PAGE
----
A Catholic school system in Massachusetts in the United States has changed its policy to enforce students using their pronouns assigned at birth and their birth names in an attempt to limit transgender identities being expressed at school, according to a report by the New York Times.
The school’s policies, which have drawn harsh criticism, instruct students to conduct themselves in a manner “consistent with their biological sex.” It is unclear whether this policy will enforce traditional gender roles onto students on top of stopping the expansion of gender identities at their schools. It is unclear how the policy will be applied to intersex students.
The policy also states that “Students may not advocate, celebrate, or express same-sex attraction in such a way as to cause confusion or distraction in the context of Catholic school classes, activities, or events.”
The policy will impact 21 Catholic schools in Worcester, and be applied to over 5,000 students from the start of the fall semester.
“While some schools had policies in place, others did not. Individual situations were arising which underscored a need for a single policy which clearly states Church teaching and provides consistent application of that teaching across all our schools,” said David Perda, Ph.D., superintendent of Catholic Schools for the diocese in a statement published by the school.
The statement cites Canon Law, whereby it says “Children and youth are to be nurtured in such a way that they are able to develop their physical, moral, and intellectual talents harmoniously, acquire a more perfect sense of responsibility and right use of freedom, and are formed to participate actively in social life.”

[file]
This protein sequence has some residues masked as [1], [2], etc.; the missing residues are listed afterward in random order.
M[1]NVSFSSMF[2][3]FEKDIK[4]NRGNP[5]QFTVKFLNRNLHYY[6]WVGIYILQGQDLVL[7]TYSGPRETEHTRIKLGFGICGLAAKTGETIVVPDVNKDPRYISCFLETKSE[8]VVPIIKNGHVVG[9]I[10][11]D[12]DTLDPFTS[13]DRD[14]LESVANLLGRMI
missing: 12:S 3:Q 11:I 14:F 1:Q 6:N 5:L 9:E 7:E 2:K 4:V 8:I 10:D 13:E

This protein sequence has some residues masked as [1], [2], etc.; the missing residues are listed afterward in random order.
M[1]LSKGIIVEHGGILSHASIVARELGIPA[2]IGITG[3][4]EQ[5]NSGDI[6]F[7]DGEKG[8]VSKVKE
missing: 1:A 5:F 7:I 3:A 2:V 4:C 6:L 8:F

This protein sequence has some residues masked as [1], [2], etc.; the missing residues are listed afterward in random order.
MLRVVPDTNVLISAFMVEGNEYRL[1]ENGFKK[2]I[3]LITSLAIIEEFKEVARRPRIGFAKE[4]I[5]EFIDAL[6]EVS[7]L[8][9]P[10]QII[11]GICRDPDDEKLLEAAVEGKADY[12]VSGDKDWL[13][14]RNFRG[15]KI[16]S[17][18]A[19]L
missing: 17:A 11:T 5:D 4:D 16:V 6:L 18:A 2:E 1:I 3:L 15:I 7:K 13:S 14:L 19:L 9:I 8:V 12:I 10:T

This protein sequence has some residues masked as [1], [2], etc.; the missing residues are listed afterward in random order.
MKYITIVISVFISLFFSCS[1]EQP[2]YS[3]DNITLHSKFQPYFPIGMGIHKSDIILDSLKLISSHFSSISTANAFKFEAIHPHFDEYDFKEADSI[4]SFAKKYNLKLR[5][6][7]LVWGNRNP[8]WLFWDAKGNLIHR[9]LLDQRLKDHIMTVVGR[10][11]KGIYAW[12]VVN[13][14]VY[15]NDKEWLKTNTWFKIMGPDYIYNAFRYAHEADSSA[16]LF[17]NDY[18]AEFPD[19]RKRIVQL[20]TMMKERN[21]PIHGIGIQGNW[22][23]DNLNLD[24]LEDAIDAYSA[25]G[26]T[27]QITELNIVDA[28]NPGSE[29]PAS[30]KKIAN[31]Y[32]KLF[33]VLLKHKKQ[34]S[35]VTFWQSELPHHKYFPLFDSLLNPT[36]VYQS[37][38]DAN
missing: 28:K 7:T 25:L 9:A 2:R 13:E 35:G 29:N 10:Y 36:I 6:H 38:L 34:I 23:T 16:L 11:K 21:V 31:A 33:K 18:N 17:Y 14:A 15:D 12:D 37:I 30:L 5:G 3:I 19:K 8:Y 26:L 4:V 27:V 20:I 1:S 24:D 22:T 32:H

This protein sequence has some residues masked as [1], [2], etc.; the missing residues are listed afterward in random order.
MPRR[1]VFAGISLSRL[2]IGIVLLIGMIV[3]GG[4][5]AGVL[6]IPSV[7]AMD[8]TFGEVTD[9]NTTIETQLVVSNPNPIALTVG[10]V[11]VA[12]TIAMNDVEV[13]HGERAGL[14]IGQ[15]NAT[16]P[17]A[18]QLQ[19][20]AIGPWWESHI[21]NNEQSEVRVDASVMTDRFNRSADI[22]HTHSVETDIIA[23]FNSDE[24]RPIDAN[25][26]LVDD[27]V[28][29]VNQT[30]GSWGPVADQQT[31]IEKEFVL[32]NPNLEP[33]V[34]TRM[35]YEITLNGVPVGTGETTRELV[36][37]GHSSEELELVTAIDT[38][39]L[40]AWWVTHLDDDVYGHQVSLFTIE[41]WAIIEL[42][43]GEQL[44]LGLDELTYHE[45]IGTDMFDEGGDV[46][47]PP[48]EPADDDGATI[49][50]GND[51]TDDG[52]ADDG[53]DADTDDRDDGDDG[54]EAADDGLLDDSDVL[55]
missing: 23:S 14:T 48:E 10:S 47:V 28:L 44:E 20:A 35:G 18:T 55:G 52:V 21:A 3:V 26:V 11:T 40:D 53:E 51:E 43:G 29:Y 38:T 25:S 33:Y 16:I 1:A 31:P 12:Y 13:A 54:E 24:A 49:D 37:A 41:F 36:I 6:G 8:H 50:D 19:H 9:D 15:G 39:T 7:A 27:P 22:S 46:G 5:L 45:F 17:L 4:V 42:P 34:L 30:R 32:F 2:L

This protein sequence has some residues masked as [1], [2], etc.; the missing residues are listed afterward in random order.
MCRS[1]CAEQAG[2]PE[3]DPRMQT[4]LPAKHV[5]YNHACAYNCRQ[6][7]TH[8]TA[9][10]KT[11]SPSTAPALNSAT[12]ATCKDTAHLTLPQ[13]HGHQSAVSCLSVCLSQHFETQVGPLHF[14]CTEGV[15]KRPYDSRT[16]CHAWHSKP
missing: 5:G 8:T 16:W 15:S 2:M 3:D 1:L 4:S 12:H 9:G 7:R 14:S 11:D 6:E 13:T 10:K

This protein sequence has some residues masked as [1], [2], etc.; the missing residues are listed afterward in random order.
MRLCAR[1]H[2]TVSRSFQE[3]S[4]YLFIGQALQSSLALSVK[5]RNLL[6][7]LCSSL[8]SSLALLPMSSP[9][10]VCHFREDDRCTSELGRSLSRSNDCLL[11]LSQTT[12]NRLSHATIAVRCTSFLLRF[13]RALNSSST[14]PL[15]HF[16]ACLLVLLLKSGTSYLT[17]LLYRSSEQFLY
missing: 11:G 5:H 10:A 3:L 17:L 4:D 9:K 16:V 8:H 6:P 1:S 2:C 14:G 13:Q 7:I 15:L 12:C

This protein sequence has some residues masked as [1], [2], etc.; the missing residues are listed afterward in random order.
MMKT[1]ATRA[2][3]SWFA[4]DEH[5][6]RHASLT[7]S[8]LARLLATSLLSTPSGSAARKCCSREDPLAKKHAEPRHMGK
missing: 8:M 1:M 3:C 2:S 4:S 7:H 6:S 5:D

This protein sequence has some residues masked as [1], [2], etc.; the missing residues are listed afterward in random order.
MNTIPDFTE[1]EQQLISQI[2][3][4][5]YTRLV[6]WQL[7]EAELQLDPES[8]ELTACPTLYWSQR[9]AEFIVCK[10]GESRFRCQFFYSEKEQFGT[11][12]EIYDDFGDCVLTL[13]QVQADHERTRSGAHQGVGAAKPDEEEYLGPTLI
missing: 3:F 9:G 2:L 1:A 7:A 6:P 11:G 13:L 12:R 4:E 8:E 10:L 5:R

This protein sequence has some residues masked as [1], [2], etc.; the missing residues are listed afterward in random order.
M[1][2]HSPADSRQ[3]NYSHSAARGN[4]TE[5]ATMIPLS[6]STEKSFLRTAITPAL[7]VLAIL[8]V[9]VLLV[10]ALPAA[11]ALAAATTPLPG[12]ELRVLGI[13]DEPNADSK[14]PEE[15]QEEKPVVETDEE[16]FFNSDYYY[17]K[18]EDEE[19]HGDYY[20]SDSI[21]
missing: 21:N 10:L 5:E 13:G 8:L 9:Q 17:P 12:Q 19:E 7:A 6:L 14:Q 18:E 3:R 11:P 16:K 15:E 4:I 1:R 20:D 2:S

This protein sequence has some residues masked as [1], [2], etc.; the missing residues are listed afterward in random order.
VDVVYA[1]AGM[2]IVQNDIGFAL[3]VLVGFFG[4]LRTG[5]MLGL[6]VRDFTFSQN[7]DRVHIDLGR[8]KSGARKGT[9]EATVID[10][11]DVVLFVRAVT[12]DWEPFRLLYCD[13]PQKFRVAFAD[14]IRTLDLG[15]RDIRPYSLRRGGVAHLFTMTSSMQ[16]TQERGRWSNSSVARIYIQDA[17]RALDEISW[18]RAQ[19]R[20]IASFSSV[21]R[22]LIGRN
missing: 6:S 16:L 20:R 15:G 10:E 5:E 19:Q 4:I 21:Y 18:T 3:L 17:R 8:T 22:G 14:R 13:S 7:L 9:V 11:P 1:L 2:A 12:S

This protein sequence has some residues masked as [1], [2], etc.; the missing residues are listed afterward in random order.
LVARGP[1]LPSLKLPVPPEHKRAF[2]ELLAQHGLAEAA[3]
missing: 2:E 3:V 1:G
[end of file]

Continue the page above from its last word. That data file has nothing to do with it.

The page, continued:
“Pope Francis has repeatedly stressed the importance of a proper understanding of our sexuality, warning of the challenge posed by ‘the various forms of an ideology of gender that denies the difference and reciprocity in nature of a man and a woman and envisages a society without sexual differences’.”
“Pope Francis further notes that ‘biological sex and the sociocultural role of sex (gender) can be distinguished but not separated,’ and that although we must always be ‘understanding of human weakness and the complexities of life,’ that does not require us to ‘accept ideologies that attempt to sunder what are inseparable aspects of reality’ (Ibid). … The Holy Father then stresses that ‘the young need to be helped to accept their own body as it was created,’ so that ‘we can joyfully accept the specific gifts of another man or woman, the work of God the Creator.”
“As Pope Francis notes, we must always respect the sacred dignity of each individual person, but that does not mean the Church must accept the confused notions of secular gender ideology.”
The controversial history of the Roman Catholic Diocese of Worcester
Bishop Robert McManus of the Roman Catholic Diocese of Worcester, one of the powerhouses behind the new policy, made headlines in February after he refused to allow the name of priests involved in the child sexual abuse scandals from 1950-2022 from his district to be released, according to NBC15.
McManus, when explaining why he had decided to withhold the publication of the names of priests involved in the scandals, said that the release of identities “will not accurately reflect the various concerns and outcomes.
Such lists can be a cause for deep division among many members of our Church who see this as publicly branding as guilty those who never have been charged by law enforcement or had a chance to defend themselves in a court of law, given the fact that many decades have passed between the alleged abuse and the reporting of that abuse, or because they were already deceased when the allegation was first received.”
Boston Attorney Mitchell Garabedian, who has worked on many priest abuse cases for decades, called the report a “self-serving document” by a diocese that “has allowed the wholesale sexual abuse of children for decades.”